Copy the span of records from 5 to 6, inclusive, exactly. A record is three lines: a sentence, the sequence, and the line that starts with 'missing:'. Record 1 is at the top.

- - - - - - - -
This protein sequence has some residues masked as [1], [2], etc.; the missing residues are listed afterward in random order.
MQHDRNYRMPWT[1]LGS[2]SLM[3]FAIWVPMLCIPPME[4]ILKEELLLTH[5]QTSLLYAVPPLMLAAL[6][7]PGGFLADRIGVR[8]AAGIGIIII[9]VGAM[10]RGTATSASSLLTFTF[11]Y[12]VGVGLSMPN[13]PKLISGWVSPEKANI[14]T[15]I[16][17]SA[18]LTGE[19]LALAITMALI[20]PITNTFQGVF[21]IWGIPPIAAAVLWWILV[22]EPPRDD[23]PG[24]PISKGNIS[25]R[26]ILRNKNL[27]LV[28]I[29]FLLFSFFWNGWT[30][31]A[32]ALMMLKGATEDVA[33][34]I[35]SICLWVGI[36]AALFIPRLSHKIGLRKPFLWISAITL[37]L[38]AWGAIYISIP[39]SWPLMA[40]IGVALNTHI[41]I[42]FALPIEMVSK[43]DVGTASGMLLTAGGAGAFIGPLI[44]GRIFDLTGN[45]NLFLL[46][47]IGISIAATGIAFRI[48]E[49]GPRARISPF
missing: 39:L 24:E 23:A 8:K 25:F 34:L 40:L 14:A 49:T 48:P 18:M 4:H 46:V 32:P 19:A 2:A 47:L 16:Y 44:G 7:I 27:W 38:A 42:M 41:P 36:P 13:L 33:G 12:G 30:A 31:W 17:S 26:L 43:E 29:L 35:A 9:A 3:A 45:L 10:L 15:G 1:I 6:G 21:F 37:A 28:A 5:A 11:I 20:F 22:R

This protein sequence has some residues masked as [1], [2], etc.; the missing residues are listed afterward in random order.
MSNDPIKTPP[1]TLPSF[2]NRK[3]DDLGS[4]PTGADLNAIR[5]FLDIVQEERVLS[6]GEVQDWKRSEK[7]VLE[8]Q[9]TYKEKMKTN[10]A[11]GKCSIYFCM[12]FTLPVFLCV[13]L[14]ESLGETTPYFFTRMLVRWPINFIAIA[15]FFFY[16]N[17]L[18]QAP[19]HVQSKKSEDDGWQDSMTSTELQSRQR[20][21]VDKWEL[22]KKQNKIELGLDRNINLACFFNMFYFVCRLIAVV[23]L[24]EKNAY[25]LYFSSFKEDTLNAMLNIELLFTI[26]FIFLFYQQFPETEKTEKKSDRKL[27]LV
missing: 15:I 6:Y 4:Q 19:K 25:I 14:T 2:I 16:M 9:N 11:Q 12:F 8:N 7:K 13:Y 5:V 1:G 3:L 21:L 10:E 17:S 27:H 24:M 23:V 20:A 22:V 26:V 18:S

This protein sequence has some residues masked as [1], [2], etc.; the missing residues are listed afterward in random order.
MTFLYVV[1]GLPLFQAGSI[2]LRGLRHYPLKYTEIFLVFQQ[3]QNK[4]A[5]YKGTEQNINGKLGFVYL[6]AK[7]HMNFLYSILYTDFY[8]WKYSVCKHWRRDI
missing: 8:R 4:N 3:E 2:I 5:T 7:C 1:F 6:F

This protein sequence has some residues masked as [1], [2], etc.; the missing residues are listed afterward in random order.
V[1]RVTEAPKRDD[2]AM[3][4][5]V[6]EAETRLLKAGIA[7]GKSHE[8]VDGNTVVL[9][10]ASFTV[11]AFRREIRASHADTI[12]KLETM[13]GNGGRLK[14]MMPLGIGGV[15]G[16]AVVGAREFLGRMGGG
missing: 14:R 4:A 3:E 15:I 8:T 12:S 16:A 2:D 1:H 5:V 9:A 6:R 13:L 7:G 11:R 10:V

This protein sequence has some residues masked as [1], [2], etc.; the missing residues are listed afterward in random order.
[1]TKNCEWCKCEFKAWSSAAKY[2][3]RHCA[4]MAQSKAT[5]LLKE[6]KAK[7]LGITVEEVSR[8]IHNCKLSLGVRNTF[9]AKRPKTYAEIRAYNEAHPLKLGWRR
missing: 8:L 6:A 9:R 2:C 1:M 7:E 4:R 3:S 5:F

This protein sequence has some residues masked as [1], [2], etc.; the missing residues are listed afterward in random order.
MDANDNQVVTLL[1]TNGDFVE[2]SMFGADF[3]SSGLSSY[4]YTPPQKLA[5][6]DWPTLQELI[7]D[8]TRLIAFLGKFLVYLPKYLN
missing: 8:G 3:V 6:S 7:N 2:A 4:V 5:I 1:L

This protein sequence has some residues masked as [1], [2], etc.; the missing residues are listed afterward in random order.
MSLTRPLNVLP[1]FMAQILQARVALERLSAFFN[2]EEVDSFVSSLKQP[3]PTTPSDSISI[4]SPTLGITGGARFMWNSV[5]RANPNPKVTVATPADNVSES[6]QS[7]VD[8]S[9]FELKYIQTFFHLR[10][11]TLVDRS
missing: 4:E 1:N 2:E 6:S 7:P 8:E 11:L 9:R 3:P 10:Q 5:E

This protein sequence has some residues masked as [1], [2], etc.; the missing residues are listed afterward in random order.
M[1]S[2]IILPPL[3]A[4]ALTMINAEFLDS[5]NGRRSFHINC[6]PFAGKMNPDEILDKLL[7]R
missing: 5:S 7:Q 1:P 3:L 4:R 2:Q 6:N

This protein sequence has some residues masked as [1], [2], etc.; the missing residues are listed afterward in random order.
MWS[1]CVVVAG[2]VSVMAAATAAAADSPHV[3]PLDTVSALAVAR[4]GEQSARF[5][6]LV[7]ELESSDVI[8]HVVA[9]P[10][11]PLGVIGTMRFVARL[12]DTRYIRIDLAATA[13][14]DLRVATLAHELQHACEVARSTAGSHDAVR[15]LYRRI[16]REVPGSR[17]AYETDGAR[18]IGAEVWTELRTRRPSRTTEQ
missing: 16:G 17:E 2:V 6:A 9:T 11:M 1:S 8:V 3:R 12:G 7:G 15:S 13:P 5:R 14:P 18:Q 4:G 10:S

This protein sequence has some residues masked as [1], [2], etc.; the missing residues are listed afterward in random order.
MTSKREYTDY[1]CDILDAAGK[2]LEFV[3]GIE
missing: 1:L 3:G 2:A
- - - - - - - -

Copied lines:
This protein sequence has some residues masked as [1], [2], etc.; the missing residues are listed afterward in random order.
[1]TKNCEWCKCEFKAWSSAAKY[2][3]RHCA[4]MAQSKAT[5]LLKE[6]KAK[7]LGITVEEVSR[8]IHNCKLSLGVRNTF[9]AKRPKTYAEIRAYNEAHPLKLGWRR
missing: 8:L 6:A 9:R 2:C 1:M 7:E 4:R 3:S 5:F

This protein sequence has some residues masked as [1], [2], etc.; the missing residues are listed afterward in random order.
MDANDNQVVTLL[1]TNGDFVE[2]SMFGADF[3]SSGLSSY[4]YTPPQKLA[5][6]DWPTLQELI[7]D[8]TRLIAFLGKFLVYLPKYLN
missing: 8:G 3:V 6:S 7:N 2:A 4:V 5:I 1:L